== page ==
Monday, December 7, 2009

"The key idea to remember is that fixing a broken novel is like organizing an overstuffed closet: things get messier before they get better. You have to pull everything out before you can get it straightened up, which looks (and feels) like a disaster when you're in the middle of the operation. Deal with that, the psychological fact that you're eviscerating first, fixing later, and you'll go a long way toward meaningful editing, as opposed to rearranging deck chairs on the Hindenburg."
--Scott Westerfeld is the author of the Uglies Trilogy and So Yesterday
(captured from NaNoWriMo's page "You've finished your novel, now what?)

How true is this? And so dear readers, I go into day two of cleaning step-dots room. And it is true - it is messier than when I started - or appears to be. Because there were nests of stuff under the bed, in the closet and in the drawers. And now everything is clean but the pile on the floor. I will sort it best I can - give up at some point and shovel the rest into a bag. The bag will remain in the basement until I'm sure there is nothing in it she is missing - then it will be gloriously kicked to the curb. (well it would be if we had a curb but we are country mice so it will be kicked to the road.)
Now, how is my revision process like this? I have an unwieldy mass of information (stuff) mostly unorganized. There are some clean edges - I like my beginning - it is pretty clean. There are some things that I can make out in the mass/mess - some themes, some clues, some recurrences of thoughts and a hidden organizing principle. I can sort it and organize it so that someone (a reader) will be able to use it (read it) and have its individuality and quirkiness appreciated.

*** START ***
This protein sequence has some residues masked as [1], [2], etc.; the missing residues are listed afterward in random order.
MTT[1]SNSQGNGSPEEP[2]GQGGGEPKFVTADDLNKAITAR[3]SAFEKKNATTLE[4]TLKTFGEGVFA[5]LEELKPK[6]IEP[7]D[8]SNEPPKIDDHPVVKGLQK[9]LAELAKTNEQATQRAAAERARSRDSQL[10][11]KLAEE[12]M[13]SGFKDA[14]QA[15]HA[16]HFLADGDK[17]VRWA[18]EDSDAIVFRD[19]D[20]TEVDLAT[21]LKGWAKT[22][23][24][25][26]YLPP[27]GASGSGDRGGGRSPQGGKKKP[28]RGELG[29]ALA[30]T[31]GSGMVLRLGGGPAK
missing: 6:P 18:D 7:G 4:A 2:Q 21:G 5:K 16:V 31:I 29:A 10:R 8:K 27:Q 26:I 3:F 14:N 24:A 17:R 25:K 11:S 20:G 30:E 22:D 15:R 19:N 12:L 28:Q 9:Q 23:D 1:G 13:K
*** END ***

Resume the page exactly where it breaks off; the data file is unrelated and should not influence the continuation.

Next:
See you in an hour or two when I'm finished the room and about to begin the revising, writing.

6 comments:

Watery Tart said...

What a great point! Scary to think about pulling things apart... you pull out a scene because it is 90% junk then have to figure out where to stick the 10% critical without putting the whole scene back in...

I wonder how badly my packrat nature is feeding into by long book one...

Jan Morrison said...

oh Tartlet - in the world of metaphor don't you think everything is everything? Of course you have a long book because you're a packrat! For me it is not having enough to actually revise properly. That's why my new motto is 'write fat, revise lean."

Helen Ginger said...

Good luck on both projects. I fear the first is the most hazardous!

Helen
Straight From Hel

Elspeth Antonelli said...

Nothing but admiration for you for cleaning that room; the thought of going into my teenage son's bedroom sets me atremble.

I have never been a packrat either in life or in writing. My problem is my writing is too lean; sometimes the motto of 'less is more' bites you in the behind!

Elspeth

Jan Morrison said...

Hi Helen - yep, and the second didn't get its time because of it. But that's OK - tomorrow is offical writint day and I'll get at it then.
Elspeth - you and me both - years of writing enough for the actors to riff off of and to be done by Sunday noon have made me a spare writer. When my friend Malcolm wrote our first of many musicals - there were two intermissions and we figured part way through the run that folks spent more time at the bar than in their seats - of course the theatre loved us for that!

Elizabeth Bradley said...

I'm so old that I remember having to type out my work and using carbon paper. Editing and re-writing was a process that could send a person right up the wall. Maybe that's why I rather enjoy pulling apart what I've written and putting it back together and re-writing and editing and all that jazz. It's a piece of cake with a word processor. I am reminded that the greats used to write with pencils, pens, or clunky typewriters. We have it easy nowadays, but it never feels easy, does it?